Posts Tagged Random House
Are you the youngest? The youngest sibling, cousin, friend? Well then you know very well that hand-me-downs have a story, a history, some carry a novel within them. You didn’t know that? Well then maybe this book will change your mind. All old clothes have been somewhere else before and withstood many adventures. In Mary Ann Hoberman‘s story, a brother and sister have fun imagining the adventures these clothes have been on, imagining adventures for them to have, and also imagining who will have the clothes next. Do you still think that your hand-me-downs are boring?
Not only do the clothes in this book have a story, but so does the story itself. Mary Ann Hoberman originally published I Like Old Clothes in 1976 with different artwork. Now, Patrice Barton‘s illustrations bring a new life to the story, showing different styles and fun in the clothes.
I Like Old Clothes by Mary Ann Hoberman; illustrated by Patrice Barton; Alfred A. Knopf; hardcover;$16.99; ages 3-6
Rebecca Stead might just be gearing up to win yet another Newbery Award. Her new story follows seventh grader Georges, named after Georges Seurat (or as he pronounces it: Sir Ott). When his father loses his job, the whole family has to move from their house into an apartment down the street. Georges quickly meets Safer, a 12-year-old with an eccentric view of life, who enjoys all things spy-related and being quite mysterious himself. The boys have met at the right time, for Georges, a friend is greatly needed among the bullying at school and his mom working extra shifts at work, and for Safer, he could really use another spy to help him track the mysterious Mr. X who always wears black and carries suitcases in and out of the building at odd hours.
I really enjoyed reading this book. Rebecca Stead has created a middle schooler than most can relate to. He’s living for Fridays when he’s at school, like most kids (and adults!) I love Safer’s family, from the kids having named themselves (in a way) to each of their different personalities. Safer’s little sister Candy especially had me laughing; I loved her extensive knowledge of when and where to buy different types of candy in New York City. And I couldn’t help but think that she would love The Sugar Cube here in Old Town. I would recommend this book to anyone 5th grade and up; I even handed it to my 13-year-old brother when I was done reading it.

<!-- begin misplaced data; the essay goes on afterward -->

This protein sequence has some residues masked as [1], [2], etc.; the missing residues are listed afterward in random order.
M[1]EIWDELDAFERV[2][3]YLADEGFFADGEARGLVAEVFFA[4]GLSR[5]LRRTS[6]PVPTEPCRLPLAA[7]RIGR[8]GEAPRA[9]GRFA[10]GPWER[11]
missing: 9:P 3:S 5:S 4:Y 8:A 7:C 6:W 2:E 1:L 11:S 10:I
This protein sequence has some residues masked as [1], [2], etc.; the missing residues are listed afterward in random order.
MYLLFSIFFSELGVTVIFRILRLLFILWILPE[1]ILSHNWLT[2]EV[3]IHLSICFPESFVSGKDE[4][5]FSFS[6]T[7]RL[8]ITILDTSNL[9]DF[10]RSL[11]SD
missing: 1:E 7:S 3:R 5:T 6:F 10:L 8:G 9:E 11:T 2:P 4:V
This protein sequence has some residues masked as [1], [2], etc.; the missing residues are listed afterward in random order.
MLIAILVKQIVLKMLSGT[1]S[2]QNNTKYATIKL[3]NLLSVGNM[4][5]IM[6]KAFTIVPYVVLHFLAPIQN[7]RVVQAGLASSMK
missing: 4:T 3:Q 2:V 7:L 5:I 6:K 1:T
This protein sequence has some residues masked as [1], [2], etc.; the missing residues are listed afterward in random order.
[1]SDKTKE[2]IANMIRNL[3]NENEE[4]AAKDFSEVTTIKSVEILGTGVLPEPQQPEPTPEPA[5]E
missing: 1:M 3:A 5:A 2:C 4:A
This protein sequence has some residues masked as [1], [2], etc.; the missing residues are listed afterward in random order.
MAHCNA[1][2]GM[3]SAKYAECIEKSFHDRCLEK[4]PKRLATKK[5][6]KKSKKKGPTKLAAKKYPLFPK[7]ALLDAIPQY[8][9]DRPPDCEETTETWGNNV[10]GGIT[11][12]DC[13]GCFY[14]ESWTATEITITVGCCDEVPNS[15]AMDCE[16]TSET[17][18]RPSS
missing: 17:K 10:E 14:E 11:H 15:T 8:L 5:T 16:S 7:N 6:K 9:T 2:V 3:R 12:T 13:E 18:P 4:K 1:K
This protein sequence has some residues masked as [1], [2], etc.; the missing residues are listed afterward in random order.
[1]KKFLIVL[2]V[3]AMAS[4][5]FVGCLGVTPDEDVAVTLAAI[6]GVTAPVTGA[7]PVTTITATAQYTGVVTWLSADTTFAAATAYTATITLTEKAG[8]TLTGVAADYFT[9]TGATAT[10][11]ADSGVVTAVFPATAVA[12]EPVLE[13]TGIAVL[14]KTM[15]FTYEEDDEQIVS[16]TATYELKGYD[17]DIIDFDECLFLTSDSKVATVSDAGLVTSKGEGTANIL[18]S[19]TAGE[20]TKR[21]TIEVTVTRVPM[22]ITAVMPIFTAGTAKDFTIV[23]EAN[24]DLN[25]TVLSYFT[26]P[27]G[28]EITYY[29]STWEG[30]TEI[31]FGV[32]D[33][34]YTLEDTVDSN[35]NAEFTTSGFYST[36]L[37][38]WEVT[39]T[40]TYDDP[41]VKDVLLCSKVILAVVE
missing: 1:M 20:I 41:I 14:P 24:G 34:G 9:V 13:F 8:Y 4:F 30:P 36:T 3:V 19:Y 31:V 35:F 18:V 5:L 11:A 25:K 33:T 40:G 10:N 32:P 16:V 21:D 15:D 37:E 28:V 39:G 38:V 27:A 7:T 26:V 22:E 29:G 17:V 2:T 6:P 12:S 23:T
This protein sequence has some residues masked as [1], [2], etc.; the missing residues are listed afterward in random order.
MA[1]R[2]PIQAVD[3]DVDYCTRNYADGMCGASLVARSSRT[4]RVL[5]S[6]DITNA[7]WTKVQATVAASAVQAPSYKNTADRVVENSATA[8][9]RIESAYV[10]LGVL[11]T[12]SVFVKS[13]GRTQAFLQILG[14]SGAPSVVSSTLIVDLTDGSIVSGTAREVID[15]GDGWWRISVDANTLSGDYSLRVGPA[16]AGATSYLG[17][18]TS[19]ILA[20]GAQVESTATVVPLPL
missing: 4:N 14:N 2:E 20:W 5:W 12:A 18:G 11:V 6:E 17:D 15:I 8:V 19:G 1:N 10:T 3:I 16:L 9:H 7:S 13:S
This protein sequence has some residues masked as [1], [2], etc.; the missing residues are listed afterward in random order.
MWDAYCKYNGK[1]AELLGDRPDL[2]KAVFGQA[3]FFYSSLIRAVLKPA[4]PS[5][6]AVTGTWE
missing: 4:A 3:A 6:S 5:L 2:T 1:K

Liar & Spy by Rebecca Stead; hardcover; Random House; $15.99; ages 10+
The Unlikely Pilgrimage of Harold Fry by Rachel Joyce; $25.00; Random House.
When I asked everyone to remember their learning-to-read experience, staffer Leah said, “there was a time I didn’t know how to read?,” and it sure is hard to believe, when you’ve pored through thousands of books, that there was a time when you had to sound out “b-o-o-k.” Yet there was a time when all of us had to learn to read, or when someone had to read books to us, and we book-lovers look to those memories fondly.
Hooray for Books! owners Ellen and Trish have spent a lot of time around books: reading books, reviewing books, and handing their favorites to young readers here at the store. When asked to share their favorite beginning reading story, it was tough to pick out just one especially with all their favorite books and book memories. They were eventually able to narrow it down and share a story for all new and old readers.
Ellen remembers being read to in her kindergarten class. Everyone probably remembers their teacher asking the class to gather around for the daily picture book reading. Her kindergarten teacher, Mrs. Galbraith, used to read Harold and the Purple Crayon by Crockett Johnson to the class. Ellen one day realized that, even though Harold was a made-up character, he was creating a marvelous and amazing world and adventure. Ellen says this was “the moment when the book literally came alive for me.” I’m sure she didn’t mean the pun when describing the book, but if any picture book were to “come alive”, Harold is perfect.
Trish remembers moving to the D.C. area from Tennessee in the 2nd grade and discovering Landmark Biographies. She would go to pick out a new biography every week at her school library. Like many of us, Trish swears that even though she must have learned how to read, it’s more likely that she had just always known how, because she does not remember where or when she started to read! While most of the Landmark Biographies have gone out of print, we still have some of them (as well as other biographies from other series) here in the store.